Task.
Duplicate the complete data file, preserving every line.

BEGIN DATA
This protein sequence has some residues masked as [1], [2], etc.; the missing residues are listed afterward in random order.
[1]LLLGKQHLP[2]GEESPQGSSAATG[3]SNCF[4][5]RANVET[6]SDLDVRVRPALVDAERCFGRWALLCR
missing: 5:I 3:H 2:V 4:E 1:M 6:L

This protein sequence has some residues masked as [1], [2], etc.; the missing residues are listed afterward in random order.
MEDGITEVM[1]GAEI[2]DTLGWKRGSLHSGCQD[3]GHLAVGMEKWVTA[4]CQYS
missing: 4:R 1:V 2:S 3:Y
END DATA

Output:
This protein sequence has some residues masked as [1], [2], etc.; the missing residues are listed afterward in random order.
[1]LLLGKQHLP[2]GEESPQGSSAATG[3]SNCF[4][5]RANVET[6]SDLDVRVRPALVDAERCFGRWALLCR
missing: 5:I 3:H 2:V 4:E 1:M 6:L

This protein sequence has some residues masked as [1], [2], etc.; the missing residues are listed afterward in random order.
MEDGITEVM[1]GAEI[2]DTLGWKRGSLHSGCQD[3]GHLAVGMEKWVTA[4]CQYS
missing: 4:R 1:V 2:S 3:Y